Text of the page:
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DAVOS: EU chief Ursula von der Leyen told Davos on Tuesday that “Europe must up its game” on artificial intelligence, as the bloc readies landmark legislation to curb possible AI abuse.

“Our future competitiveness depends on AI adoption in our daily business. And Europe must up its game and show the way to responsible use of AI,” von der Leyen said in the ritzy Swiss resort hosting the World Economic Forum.

The European Union is currently working on a draft AI Act that it views as a possible template for regulation in other parts of the world for the fast-moving technology.

In December, its member countries and EU lawmakers reached agreement on the text which seeks to rein in potential AI misuse – such as its use for biometric surveillance and manipulation of behaviour – while fostering innovation in the sector.

China premier says ‘red line’ needed in AI development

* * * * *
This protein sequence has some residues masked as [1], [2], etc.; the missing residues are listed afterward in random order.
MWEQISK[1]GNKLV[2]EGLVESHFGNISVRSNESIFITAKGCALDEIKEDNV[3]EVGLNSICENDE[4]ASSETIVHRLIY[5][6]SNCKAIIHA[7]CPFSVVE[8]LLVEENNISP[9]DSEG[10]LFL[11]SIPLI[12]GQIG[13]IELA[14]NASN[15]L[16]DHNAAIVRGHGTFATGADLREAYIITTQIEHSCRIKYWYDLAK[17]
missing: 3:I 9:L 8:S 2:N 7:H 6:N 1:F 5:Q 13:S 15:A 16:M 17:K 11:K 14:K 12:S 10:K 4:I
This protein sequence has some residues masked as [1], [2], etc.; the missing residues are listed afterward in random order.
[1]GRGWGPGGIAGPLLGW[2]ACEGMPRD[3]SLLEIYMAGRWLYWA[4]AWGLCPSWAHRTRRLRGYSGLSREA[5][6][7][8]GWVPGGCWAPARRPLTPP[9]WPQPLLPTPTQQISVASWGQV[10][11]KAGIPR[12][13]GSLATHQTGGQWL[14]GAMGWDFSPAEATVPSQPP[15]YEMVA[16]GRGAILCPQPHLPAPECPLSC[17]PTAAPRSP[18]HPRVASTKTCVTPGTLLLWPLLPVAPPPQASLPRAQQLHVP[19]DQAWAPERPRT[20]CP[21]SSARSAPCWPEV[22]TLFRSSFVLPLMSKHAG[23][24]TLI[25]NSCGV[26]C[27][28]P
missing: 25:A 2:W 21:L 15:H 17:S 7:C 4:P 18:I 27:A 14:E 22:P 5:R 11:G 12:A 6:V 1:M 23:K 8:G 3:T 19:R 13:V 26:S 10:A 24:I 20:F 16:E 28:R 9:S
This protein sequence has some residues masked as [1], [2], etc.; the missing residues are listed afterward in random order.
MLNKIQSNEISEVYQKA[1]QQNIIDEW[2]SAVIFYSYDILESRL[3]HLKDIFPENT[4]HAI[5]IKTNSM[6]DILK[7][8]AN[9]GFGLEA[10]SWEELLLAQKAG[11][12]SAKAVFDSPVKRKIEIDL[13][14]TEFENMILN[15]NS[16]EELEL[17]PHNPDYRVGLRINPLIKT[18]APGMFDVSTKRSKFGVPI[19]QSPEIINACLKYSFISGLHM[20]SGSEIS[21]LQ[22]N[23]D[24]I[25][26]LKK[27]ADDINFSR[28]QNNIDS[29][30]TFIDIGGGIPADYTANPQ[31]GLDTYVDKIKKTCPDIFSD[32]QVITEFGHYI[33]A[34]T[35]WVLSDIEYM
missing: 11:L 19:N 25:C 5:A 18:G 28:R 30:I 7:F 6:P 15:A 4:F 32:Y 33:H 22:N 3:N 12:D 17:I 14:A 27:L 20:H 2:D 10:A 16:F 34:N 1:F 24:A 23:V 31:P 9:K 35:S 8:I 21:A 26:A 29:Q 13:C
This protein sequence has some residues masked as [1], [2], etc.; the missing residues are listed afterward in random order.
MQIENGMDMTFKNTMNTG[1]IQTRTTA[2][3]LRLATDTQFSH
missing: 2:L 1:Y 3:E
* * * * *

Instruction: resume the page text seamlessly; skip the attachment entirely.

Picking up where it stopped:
Von der Leyen said she was a “tech-optimist” and said “AI is also a very significant opportunity, if used in a responsible way,” with its projected ability to boost productivity and economic growth.

AI breakthroughs are currently being led by the United States, home to ChatGPT-maker OpenAI, with China close behind.

Europe does not want to be left in the digital dust and has ambitions of growing its own AI champions, encouraging companies such as Germany’s Aleph Alpha and France’s Mistral AI as well as new ones.

But it wants regulatory “guardrails” to be quickly erected, especially with the risk of AI-fuelled disinformation during EU elections in June and the more general disruption AI is forecast to bring to many labour sectors and professions.

“Europe has got talent,” von der Leyen said, boasting of the bloc’s 200,000 software engineers with grounding in AI and its pools of industrial data.

She promised that EU startups in the sector would have access to Europe’s supercomputers – “similar to what Microsoft is doing for ChatGPT”.

In the meantime, Brussels is already using its regulatory heft to make digital giants abide by EU protections for European businesses and consumers.

Last week, von der Leyen’s European Commission announced it had launched a preliminary study of Microsoft’s $13-billion investment in OpenAI to see it potentially could be a disguised merger.

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